Walking Could be the Key to Better Mental Health and Creativity

Tessa McLean
by Tessa McLean
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Walking Could be the Key to Better Mental Health and Creativity

Hopefully you’ve learned by now that walking is incredibly underrated. Not only can it help you lose weight and keep your heart healthy, it can even make you a more productive person. And while those are all fantastic excuses to take a walk, research shows it can also be a huge boon for your mental health.

PROBLEM-SOLVING AND INSPIRATION

A pair of modern luminaries are known for walking. Apple’s Steve Jobs and Facebook’s Mark Zuckerberg are both know for taking walking meetings. According to a Stanford study, creative thinking improves while a person is walking and shortly thereafter, as opposed to sitting.

If you’re having a hard time problem solving or finding inspiration, take a stroll instead of stewing at your desk. Like Jobs and Zuckerberg demonstrate, you can often fit walking in where you previously may not have thought of it. If you have small meetings at work or take a lot of phone calls, see if you can take them walking instead of sitting or standing and see how it affects your creativity.

And no, you don’t have to walk outdoors to reap the benefits. The same Stanford study found no significant difference between walking outside versus inside. So even if it’s walking the halls of your office building or around an indoor track, you’ll still receive the benefits.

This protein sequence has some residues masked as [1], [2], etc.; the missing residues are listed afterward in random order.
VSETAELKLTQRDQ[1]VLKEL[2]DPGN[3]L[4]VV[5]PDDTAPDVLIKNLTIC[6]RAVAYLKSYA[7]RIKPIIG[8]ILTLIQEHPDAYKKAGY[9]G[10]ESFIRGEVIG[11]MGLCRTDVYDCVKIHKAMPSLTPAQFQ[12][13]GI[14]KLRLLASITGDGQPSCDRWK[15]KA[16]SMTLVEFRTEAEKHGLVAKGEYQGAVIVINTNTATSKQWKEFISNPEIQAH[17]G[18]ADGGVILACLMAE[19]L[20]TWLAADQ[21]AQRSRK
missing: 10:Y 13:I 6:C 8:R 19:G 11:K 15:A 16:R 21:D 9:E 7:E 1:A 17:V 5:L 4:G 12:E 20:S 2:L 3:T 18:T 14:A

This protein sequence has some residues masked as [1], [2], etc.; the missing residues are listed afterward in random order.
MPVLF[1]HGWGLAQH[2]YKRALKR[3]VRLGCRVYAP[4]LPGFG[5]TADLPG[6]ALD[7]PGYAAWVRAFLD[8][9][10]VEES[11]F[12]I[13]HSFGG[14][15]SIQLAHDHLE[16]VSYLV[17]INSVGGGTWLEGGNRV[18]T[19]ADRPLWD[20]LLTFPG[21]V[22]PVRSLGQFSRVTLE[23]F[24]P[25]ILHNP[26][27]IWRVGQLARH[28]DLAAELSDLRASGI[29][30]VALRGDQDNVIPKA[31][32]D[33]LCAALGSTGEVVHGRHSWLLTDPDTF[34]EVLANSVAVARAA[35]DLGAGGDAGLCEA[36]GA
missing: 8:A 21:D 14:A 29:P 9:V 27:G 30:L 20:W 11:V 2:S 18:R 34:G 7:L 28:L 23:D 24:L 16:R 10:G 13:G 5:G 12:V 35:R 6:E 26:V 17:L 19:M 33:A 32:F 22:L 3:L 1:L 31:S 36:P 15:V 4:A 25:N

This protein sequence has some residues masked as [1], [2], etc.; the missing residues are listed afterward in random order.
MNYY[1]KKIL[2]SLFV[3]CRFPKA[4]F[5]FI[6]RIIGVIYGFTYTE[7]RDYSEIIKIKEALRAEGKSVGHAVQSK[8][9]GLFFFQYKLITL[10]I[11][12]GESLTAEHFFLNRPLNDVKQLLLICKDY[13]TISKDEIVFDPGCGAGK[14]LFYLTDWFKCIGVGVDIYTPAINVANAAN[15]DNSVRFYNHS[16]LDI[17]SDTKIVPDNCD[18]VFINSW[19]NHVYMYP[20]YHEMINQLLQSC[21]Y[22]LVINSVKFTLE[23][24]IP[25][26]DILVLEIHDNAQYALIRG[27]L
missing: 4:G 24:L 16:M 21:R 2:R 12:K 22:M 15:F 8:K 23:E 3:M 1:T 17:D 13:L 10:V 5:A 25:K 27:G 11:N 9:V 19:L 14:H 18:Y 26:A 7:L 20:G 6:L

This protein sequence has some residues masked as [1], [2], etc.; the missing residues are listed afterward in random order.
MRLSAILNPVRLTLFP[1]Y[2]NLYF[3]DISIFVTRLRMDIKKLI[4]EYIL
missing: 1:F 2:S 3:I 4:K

MEMORY AND FOCUS

Walking has also been shown to improve your memory and attention. The motion increases our heart rate and more blood and oxygen are able to reach the brain, so you might just absorb more of what your coworker is saying during that walking meeting, too. Regular walking can also increase the size of the part of the brain responsible for memory loss, which tends to decrease as we get older.

And while the research is still limited, walking could also be helpful in alleviating symptoms of depression, according to studies. So whether you want to be like the generation’s luminaries or just keep in top mental shape, all signs point to walking.

About the Author

Tessa McLean
Tessa McLean

Tessa is a San Francisco-based writer and editor covering all things lifestyle. She loves exploring new places and ideas and translating unique experiences onto the page (or, you know, webpage). Learn more about her writing and adventures on Instagram and Twitter.

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